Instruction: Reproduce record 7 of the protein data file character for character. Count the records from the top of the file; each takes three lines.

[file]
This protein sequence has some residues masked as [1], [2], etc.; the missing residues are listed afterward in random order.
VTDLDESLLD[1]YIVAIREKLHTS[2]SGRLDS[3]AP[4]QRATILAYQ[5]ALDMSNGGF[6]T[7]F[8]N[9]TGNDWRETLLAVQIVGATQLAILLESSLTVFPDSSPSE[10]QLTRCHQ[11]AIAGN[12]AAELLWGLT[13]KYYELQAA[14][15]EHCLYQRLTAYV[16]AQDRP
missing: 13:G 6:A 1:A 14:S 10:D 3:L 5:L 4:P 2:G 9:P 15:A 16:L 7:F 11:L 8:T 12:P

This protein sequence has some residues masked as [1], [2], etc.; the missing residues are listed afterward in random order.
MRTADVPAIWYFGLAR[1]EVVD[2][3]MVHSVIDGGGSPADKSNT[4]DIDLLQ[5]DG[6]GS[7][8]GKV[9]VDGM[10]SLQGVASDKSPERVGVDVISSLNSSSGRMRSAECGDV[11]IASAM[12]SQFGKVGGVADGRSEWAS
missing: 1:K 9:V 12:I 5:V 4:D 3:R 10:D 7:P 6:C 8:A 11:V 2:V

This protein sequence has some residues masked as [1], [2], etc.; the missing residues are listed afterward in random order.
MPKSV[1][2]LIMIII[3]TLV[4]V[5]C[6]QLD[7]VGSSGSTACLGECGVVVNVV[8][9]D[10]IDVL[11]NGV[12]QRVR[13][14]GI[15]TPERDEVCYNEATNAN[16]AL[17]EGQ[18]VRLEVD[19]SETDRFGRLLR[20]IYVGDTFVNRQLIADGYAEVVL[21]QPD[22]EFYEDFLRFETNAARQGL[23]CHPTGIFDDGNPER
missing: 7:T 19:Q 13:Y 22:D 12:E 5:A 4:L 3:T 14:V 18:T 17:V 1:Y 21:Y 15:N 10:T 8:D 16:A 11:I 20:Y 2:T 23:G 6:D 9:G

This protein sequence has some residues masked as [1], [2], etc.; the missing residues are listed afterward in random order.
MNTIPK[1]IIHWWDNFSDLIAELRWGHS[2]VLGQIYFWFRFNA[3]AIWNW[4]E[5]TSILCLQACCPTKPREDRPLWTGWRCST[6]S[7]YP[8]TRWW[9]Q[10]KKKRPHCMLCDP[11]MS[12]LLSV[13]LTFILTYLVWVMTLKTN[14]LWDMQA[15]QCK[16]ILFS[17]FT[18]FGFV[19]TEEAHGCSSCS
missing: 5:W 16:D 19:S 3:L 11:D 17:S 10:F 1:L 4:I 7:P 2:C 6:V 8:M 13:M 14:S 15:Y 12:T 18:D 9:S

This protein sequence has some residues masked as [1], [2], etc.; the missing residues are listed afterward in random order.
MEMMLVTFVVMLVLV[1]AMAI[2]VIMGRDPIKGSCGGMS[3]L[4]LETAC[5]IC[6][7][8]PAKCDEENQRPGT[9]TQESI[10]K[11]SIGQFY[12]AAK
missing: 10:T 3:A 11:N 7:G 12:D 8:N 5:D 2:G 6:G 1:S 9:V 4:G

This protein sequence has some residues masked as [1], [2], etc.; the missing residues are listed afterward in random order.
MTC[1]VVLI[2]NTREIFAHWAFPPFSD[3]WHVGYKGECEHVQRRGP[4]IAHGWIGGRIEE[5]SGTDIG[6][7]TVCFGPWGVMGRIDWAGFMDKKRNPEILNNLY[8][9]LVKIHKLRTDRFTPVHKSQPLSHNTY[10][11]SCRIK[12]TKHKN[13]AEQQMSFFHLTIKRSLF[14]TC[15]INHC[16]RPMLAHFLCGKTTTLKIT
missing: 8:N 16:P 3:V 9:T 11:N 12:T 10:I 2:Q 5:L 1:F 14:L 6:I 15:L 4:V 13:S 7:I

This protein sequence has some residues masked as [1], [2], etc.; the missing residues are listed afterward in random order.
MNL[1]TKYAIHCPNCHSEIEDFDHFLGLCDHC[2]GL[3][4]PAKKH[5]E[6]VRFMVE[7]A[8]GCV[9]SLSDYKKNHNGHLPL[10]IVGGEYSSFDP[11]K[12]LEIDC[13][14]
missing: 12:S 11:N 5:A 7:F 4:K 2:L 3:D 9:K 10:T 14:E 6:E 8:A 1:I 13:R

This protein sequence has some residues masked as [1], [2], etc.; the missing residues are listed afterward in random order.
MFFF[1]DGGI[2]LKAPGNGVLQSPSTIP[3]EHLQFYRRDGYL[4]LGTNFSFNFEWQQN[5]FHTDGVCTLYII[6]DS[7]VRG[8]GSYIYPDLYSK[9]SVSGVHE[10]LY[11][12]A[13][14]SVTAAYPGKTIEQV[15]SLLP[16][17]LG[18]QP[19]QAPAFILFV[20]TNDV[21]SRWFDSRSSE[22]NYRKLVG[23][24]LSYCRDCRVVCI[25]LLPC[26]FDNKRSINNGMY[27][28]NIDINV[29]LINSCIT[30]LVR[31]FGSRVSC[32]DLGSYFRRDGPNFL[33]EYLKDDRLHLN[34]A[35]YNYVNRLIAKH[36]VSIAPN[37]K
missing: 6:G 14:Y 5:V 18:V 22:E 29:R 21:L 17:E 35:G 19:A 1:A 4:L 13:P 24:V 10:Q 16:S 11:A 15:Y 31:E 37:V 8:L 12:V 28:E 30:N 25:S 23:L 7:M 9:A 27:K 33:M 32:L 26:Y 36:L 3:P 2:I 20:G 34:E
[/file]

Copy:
This protein sequence has some residues masked as [1], [2], etc.; the missing residues are listed afterward in random order.
MNL[1]TKYAIHCPNCHSEIEDFDHFLGLCDHC[2]GL[3][4]PAKKH[5]E[6]VRFMVE[7]A[8]GCV[9]SLSDYKKNHNGHLPL[10]IVGGEYSSFDP[11]K[12]LEIDC[13][14]
missing: 12:S 11:N 5:A 7:F 4:K 2:L 3:D 9:K 10:T 14:E 6:E 8:A 1:I 13:R